John Mooney asks, "All the stir about the state’s plans to relinquish control of Newark’s schools has raised a collateral question: What does all this mean for the other three school districts [Paterson, Jersey City, Camden] under at least partial state operation?"
NJ Spotlight reports that four new charter schools will open in September: College Achieve Central Charter School, Plainfield and North Plainfield, K-2nd grade, 5-6th grades, 346 students; Bridgeton Public Charter School, K-1st grade, 108 students; Empowerment Academy Charter School, Jersey City, K-1st grade, 198 students; International Academy of Atlantic City Charter School, Pleasantville and Atlantic City, K-3rd grade, 354 students. Here's additional coverage at the Star-Ledger, CentralJersey, the Daily Journal, and Press of Atlantic City.
N.J. School Boards Association reports on a new bill, A-4608, that would “increase the number of arbitrators serving on the panel that determines contested cases involving tenured employees in school districts, and give the education commissioner discretion on setting arbitrator fees.“ The number of arbitrators would increase from 25 to 50 in order to accommodate “the widespread expectation that the number of tenure arbitration cases will increase in the near future,” due to N.J.’s new tenure laws that require superintendents to press tenure charges after a staff member has two consecutive years of “partially effective” and “ineffective” ratings.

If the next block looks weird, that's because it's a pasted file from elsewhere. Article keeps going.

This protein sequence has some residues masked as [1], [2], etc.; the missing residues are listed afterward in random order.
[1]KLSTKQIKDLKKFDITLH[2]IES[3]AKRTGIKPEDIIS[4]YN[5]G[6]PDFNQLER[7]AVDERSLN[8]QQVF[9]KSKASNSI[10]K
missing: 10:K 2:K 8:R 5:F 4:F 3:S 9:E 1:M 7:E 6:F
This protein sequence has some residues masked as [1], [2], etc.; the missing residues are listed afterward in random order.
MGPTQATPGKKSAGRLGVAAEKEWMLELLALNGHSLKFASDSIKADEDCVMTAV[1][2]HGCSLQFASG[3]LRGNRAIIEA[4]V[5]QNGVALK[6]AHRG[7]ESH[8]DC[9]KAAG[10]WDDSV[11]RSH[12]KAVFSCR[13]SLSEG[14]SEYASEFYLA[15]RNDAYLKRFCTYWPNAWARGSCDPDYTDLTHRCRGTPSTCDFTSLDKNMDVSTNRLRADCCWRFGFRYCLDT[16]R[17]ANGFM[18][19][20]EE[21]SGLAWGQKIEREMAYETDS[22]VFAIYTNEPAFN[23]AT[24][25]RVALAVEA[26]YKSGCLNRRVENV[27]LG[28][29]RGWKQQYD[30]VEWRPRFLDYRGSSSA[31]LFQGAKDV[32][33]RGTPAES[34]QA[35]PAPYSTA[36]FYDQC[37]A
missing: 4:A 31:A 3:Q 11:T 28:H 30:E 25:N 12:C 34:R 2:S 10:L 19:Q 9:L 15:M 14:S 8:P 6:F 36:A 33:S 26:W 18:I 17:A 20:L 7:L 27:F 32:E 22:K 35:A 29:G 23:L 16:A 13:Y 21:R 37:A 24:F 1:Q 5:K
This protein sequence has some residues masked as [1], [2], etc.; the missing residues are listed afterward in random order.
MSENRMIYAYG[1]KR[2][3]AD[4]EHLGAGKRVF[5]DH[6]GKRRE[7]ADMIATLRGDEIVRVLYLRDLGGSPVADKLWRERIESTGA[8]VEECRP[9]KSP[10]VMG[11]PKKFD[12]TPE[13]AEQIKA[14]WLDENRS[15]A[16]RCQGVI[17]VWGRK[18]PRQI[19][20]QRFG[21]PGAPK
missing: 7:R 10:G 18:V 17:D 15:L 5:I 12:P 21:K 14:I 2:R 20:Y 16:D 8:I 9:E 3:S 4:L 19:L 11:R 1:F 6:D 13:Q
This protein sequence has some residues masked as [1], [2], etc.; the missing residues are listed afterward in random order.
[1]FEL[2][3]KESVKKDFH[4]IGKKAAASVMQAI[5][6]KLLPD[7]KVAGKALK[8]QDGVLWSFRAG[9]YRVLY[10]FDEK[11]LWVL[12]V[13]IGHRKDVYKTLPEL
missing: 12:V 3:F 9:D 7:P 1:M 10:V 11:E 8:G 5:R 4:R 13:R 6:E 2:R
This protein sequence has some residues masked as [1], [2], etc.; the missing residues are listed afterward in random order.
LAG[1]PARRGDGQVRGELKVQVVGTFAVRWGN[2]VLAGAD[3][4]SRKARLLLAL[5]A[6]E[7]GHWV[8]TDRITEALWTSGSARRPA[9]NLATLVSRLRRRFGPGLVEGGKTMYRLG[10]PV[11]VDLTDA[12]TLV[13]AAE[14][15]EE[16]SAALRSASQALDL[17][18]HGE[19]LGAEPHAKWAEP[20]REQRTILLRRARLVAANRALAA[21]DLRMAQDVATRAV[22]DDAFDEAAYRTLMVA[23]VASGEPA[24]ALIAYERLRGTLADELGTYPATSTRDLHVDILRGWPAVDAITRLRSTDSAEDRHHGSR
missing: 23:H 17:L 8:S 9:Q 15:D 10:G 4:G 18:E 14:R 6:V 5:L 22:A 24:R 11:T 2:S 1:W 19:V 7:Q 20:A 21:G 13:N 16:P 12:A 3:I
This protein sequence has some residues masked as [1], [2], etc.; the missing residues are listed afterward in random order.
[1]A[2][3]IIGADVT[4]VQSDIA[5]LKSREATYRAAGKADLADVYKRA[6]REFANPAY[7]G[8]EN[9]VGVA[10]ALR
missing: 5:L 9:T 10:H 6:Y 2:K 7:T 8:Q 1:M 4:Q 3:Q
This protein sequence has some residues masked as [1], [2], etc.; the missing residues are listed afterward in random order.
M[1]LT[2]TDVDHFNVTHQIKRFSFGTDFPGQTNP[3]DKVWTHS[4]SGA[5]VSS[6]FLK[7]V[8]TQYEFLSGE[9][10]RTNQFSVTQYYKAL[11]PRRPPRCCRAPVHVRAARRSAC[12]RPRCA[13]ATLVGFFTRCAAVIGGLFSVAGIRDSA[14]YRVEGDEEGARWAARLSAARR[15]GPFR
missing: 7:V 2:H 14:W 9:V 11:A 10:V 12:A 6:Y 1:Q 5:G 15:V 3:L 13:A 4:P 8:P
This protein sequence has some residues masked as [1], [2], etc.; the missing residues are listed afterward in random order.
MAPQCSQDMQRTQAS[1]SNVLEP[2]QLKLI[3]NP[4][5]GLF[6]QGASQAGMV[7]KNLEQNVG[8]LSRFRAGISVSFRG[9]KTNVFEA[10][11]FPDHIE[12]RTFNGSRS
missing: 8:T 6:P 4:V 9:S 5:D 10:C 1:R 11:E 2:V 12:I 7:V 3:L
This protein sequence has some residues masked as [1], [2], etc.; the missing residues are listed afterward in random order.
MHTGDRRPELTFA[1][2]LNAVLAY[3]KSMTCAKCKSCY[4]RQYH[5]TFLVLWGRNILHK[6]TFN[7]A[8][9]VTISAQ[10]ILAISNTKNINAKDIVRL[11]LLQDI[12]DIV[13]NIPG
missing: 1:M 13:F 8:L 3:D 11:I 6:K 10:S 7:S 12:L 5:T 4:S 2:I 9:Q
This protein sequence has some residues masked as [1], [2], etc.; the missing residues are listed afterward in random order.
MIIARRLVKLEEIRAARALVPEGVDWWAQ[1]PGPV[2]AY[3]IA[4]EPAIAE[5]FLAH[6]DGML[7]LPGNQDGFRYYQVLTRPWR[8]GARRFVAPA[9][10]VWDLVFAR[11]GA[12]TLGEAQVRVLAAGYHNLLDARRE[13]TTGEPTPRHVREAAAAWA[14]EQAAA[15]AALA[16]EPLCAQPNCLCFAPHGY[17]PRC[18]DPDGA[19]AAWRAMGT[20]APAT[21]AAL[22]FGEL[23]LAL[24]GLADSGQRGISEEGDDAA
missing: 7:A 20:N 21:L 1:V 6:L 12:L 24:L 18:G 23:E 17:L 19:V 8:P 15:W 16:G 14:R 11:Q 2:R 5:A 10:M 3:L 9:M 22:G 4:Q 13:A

And here's NJSBA's Frank Belluscio on last month's sunsetting of Chapter 78, the state law that has required public employees to contribute substantially more than they've been accustomed to for health benefits premiums: “By ensuring that employees pay their fair share toward health benefits, Chapter 78 has saved boards of education millions of dollars, which can be applied toward educational programming and controlling property taxes,” he said. “NJSBA has called for statute to make permanent the cost-sharing provisions of Chapter 78."
According to the U.S. Department of Education, New Jersey is one of only nineteen states that “meets requirements” for its obligations towards special education students. The other eighteen states are Connecticut, Indiana, Iowa, Kansas, Kentucky, Maryland, Massachusetts, Minnesota, Missouri, Nebraska, New Hampshire, Oklahoma, Pennsylvania, Rhode Island, Vermont, Virginia, Wisconsin and Wyoming. (See Disability Scoop.) But Education Law Center issued a press release this week claiming that a special education student in Newark was deprived of services for a full year.
The Asbury Park Press reports on nepotism in Howell Public Schools.
I've been preoccupied this week with the reauthorization of NCLB/ESEA, ICYMI, see here, here, and here.
Labels: charter schools, ECAA, ESEA, Newark, school funding, special education, tenure